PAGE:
Wheat Bulls or Bears for the coming year?

Wheat Bulls or Bears for the coming year?
Photo by Melissa Askew / Unsplash

A member of the grass family under the name Triticum, wheat is a type of cereal grain. This spiky grass-like grain yields a dry, one-seeded fruit known as a kernel, which is processed to form flour and is consumed all over the world as one of the world's most significant staple foods. It is the second-most widely eaten cereal grain worldwide. Because wheat contains the most gluten of any grain, it is particularly vital for manufacturing bread as well as other bakery goods. This crop is indeed planted for the livestock as forage.

Following oil, coffee, gas, and gold as the most traded commodities, wheat comes in at five. It provides about 21% of the food consumed worldwide, and its global trade in goods is larger than that of all other crops put together. In addition to being a crucial component of bread, flour, & pasta, wheat is also used to make whisky and beer.

The global economy heavily relies on the agricultural sector. Its many roles include ensuring food security, spurring industrial and commercial growth, reducing poverty, reducing income gaps, providing environmental services, and undergoing structural changes. One of the most significant commodities in international trade continues to be wheat, which has a long history in human civilization.

It is currently the cereal that is grown the most commonly in the world.

By 2027, it is anticipated that the worldwide wheat market would be worth US$271.679 billion.

Market value in US dollars in 2020

US 143.959 billion

The market size in 2027

US 271.679 billion.

Growth rate CAGR from 2020-2027


Base year


Forecast period


Significant Obstacles within the Wheat Market

The following present the greatest difficulties for wheat growers worldwide:

Fusarium Head Blight is a form of fungal disease that affects wheat crops and causes yield losses because of infection. This degrades the grain because it is unsatisfactory to end users.

The stem's rust kills the whole grain of wheat:

The most frequent problem is controlling pests and insects, which necessitates a comprehensive strategy because they can damage large quantities of wheat grain.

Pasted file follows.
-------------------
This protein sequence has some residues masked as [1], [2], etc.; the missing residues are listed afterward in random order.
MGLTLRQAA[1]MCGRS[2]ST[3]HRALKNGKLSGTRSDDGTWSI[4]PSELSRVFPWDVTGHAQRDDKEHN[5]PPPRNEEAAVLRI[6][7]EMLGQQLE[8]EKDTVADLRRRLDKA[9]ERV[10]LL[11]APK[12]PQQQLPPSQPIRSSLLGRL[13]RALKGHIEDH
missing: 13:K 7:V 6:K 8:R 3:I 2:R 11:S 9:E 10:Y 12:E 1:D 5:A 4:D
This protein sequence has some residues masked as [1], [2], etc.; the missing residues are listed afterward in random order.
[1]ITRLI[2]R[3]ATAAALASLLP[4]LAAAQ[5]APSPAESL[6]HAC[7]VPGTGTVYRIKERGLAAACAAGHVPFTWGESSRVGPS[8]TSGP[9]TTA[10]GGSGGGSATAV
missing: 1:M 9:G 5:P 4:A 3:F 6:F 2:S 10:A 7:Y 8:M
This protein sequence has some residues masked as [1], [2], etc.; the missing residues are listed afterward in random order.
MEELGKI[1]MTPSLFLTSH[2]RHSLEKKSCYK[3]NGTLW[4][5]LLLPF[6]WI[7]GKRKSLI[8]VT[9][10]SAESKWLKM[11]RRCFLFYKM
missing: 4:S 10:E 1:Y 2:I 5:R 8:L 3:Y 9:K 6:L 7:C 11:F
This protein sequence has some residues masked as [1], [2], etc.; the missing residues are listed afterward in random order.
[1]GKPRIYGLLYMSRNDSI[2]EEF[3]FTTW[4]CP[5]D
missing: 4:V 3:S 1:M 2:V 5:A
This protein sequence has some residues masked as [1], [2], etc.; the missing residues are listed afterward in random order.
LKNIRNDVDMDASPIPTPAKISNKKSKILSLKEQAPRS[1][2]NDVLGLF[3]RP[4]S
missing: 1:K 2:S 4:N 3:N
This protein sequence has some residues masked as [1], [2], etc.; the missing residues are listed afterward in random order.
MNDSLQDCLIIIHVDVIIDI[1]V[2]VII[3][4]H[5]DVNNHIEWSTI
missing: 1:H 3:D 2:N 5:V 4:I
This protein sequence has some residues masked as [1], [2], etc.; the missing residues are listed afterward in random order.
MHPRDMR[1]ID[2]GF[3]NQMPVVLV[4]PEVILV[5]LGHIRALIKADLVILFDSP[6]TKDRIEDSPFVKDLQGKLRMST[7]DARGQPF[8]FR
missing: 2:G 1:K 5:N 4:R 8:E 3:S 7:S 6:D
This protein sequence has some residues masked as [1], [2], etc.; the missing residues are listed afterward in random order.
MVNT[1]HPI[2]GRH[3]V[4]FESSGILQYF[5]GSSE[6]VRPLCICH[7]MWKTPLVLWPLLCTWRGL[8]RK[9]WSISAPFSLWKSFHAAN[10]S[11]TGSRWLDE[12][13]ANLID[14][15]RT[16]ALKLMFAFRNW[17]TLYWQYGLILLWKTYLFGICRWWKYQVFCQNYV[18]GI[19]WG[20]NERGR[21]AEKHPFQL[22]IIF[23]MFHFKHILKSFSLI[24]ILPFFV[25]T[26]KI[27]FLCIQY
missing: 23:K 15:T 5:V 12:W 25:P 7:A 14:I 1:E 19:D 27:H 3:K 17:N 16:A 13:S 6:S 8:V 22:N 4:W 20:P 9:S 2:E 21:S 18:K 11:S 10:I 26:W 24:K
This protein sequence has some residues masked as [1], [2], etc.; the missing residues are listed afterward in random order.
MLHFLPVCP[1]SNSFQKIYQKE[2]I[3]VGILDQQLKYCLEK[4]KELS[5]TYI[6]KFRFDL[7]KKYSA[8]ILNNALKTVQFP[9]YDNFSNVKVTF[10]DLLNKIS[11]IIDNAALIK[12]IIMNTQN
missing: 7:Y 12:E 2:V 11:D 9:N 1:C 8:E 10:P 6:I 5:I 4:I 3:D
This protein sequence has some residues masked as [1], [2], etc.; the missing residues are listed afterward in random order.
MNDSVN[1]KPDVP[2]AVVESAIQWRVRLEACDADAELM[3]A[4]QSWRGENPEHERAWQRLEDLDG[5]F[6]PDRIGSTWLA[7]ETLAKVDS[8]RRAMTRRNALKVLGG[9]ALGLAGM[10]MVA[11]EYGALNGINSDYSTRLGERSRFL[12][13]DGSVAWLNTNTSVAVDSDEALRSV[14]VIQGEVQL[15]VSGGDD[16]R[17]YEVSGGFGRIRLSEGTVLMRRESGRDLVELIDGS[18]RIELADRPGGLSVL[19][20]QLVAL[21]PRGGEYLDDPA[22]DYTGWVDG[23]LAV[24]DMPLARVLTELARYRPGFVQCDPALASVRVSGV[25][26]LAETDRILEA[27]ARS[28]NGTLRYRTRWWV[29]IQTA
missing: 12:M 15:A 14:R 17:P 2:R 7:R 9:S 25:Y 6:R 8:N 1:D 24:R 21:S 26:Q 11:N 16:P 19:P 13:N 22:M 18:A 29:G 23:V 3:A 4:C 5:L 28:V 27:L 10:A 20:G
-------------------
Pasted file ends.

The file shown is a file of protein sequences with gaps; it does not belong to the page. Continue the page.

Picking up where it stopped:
Effect of COVID-19 on the World Wheat Market:

The effects of the COVID-19 epidemic in 2020 on the economy and society worldwide are unparalleled by any other phenomenon. Economic activity has been significantly reduced or completely stopped in most geographical regions and throughout numerous industries, including transportation, tourism, hospitality, and automotive. The government's efforts to shut borders and prohibit exports also had an impact on the outcomes. Wheat and rice both saw a price increase. Wheat hardly felt the effects of the COVID-19 pandemic. Since bread and flour are stapled byproducts, any price change usually has little effect on consumer demand for these vital foods.

Geographical Analysis:

The European Union has predicted to increase its production of wheat greater than any other industrialized country due to the high yields, low costs, and good quality of the grain. By 2029, emerging nations are predicted to raise their portion of global production by a negligible amount, adding 36 Mt to the world output in contrast to developed nations. India is expected to expand its wheat production, partly because of its minimum confidence price program, which ensures farmers a steady income. Russian and Ukrainian output increases were attributed to a mix of domestically manufactured hybrid seeds and fertilizers, affordable electricity, major commercial farms, and favorable soil.

Wheat price-determining factors:

The price of oil, the world's population, income growth, the cost of replacements, and climate factors that affect supply all play a role in determining the price of wheat.

Due to the Ukraine crisis (which accounts for 10% of the largest producer), wheat prices have lately increased, and they may continue to rise due to the conflict's detrimental effects on supply.